It is when you not only approach your favourite thing to do from an emotional point of view, but you also completely associate your material goals with this thing and you are able to manoeuvre rationally. In the fifth year of the business informatics programme – at the time it was a ‘specialisation’ – I thought I was moving over to business and would start really working. It became clear that all of my future endeavours would be related to the internet, development, design, and advertising. It was a new way of thinking. I was no longer managing myself, but other people as well, which happened due to the company’s growth. We continue to grow to this day. In the early stages, there were four of us, and when I finished HSBI, we had 12 people, with some working remotely. Now there are 60 of us, which is the latest, but not the last, step in our growth.
For an IT specialist, managing people seems to be like an extreme. What competencies did you need for this?
Indeed, it’s not easy. Above all, I think it’s emotional. A business like this is initially friendly and like a family, and it’s hard for me to establish any sort of distanced relationship with my co-workers. I’m still friends with a lot of the team, no matter what position they hold on the company’s hierarchy. It takes effort to transition from a purely human, friendly relationship with colleagues to a rationally working relationship. For me, this was and partially continues to be difficult.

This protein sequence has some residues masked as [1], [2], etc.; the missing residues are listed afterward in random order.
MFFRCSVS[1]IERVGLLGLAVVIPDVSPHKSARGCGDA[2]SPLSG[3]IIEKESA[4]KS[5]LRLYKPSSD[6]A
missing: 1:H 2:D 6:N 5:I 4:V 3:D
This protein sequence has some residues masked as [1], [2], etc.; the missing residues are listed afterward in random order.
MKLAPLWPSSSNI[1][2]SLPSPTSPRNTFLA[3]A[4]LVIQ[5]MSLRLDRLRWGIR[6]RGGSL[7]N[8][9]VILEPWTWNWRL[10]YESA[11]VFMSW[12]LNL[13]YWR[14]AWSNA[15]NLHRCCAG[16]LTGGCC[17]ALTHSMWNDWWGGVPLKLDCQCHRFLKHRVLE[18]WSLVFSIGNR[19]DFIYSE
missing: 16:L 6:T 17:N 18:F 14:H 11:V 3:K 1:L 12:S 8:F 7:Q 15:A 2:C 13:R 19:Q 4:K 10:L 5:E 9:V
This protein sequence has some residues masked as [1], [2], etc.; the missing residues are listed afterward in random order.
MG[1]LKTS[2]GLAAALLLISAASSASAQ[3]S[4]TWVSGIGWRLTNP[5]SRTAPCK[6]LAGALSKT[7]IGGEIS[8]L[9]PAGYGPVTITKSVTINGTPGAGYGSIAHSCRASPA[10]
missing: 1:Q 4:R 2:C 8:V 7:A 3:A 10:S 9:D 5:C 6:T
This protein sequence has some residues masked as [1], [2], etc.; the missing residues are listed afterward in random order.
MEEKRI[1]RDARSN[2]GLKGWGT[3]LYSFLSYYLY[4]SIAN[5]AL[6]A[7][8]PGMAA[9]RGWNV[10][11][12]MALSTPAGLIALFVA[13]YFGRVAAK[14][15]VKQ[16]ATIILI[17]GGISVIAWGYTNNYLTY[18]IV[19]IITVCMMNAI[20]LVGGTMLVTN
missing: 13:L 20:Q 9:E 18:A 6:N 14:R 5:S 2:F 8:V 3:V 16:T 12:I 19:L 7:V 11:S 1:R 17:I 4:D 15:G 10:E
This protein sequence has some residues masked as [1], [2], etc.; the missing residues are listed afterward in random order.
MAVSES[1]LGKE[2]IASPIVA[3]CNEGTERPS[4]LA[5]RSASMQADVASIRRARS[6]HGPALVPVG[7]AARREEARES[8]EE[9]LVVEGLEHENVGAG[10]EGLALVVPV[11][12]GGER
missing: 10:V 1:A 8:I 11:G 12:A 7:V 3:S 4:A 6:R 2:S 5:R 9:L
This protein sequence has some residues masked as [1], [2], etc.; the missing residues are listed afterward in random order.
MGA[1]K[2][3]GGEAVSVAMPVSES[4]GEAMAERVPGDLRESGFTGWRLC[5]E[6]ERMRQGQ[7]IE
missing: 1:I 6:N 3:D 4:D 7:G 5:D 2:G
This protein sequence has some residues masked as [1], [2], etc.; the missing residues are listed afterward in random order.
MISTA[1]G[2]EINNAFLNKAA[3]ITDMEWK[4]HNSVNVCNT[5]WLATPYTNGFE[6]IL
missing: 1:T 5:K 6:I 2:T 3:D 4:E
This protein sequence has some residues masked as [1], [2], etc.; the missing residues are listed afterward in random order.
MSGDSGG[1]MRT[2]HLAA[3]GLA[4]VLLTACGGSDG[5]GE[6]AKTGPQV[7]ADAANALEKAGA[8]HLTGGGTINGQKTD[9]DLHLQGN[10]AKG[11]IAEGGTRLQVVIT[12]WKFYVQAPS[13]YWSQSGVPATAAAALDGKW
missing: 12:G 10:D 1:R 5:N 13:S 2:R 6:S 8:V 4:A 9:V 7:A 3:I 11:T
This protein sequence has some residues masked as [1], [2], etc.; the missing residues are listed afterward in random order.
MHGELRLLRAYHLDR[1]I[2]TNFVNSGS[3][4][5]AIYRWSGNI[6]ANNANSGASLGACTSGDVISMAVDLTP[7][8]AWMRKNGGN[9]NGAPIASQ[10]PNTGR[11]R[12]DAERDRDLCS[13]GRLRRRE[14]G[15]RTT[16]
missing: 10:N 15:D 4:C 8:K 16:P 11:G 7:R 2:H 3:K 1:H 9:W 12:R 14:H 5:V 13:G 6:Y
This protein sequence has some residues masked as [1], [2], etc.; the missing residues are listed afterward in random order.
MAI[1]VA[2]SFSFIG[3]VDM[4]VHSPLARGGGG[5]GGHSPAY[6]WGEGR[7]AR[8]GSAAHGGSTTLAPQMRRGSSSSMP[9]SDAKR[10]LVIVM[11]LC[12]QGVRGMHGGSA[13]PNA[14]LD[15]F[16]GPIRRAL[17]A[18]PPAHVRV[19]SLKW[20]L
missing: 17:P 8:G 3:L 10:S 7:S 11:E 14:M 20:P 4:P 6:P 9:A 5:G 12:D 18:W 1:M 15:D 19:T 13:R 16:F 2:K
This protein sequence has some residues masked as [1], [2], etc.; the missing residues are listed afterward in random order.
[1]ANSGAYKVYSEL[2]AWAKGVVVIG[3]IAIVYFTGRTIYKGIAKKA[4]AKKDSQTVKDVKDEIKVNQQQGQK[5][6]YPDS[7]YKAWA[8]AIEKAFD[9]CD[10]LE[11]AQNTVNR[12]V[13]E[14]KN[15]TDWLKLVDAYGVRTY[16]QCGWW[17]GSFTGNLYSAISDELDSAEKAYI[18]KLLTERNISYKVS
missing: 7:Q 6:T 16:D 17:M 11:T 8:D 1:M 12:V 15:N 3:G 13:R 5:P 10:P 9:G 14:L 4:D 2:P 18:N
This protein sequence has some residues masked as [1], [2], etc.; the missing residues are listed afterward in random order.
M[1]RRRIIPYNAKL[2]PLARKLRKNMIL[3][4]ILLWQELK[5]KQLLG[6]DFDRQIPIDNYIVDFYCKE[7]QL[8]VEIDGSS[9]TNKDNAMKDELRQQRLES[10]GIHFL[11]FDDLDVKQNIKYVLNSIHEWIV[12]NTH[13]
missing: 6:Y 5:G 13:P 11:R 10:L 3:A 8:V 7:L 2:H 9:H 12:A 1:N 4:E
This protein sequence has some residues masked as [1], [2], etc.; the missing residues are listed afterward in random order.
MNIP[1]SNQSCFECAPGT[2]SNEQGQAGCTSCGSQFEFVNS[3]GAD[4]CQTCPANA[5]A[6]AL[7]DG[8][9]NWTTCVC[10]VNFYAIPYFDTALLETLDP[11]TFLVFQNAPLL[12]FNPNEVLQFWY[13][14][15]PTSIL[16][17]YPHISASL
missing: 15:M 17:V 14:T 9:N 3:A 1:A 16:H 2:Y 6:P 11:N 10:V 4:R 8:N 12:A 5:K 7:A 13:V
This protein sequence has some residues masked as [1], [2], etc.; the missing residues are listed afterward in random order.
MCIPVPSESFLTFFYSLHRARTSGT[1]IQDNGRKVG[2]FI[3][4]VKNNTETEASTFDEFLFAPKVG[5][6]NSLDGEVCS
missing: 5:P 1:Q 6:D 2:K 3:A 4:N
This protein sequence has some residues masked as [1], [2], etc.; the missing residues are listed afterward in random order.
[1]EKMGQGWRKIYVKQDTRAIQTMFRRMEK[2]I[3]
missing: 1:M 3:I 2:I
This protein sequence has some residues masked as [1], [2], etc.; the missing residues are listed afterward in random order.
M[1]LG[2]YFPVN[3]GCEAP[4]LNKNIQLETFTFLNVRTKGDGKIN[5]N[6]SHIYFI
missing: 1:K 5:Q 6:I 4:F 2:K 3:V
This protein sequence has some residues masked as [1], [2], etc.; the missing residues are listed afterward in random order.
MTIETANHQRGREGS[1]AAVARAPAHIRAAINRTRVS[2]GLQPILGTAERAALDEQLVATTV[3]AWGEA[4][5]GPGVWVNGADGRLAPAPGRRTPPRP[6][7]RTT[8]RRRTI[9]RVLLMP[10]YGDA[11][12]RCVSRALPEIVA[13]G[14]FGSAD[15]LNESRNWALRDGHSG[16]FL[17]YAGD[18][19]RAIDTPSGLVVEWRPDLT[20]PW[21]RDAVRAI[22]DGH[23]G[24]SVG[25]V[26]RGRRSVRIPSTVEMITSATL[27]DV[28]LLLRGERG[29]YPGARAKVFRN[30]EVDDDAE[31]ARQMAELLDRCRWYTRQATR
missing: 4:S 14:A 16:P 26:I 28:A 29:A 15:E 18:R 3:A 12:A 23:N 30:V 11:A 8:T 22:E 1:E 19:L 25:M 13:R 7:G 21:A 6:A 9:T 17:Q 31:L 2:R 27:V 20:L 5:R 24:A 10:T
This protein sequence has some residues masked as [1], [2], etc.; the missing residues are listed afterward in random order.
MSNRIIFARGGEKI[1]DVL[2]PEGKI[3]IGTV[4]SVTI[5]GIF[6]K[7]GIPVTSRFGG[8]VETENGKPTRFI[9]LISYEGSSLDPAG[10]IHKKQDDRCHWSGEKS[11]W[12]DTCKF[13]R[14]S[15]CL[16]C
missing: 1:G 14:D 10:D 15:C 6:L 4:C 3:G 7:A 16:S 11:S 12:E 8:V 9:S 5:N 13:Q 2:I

At the company’s onset, we made the right decision in minimising our work with friends as clients, and we were right. Decisions in client engagement have to be made rationally, and to a certain degree cynically at times. Another important moment came during the company’s growth when it was clear that many people around you were doing the work better than you. You have to deal with this and start using it to your advantage – that is, learn to delegate responsibility. I haven’t yet understood all of these management intricacies fully, but that’s my goal.
What is your current position at CreativePeople?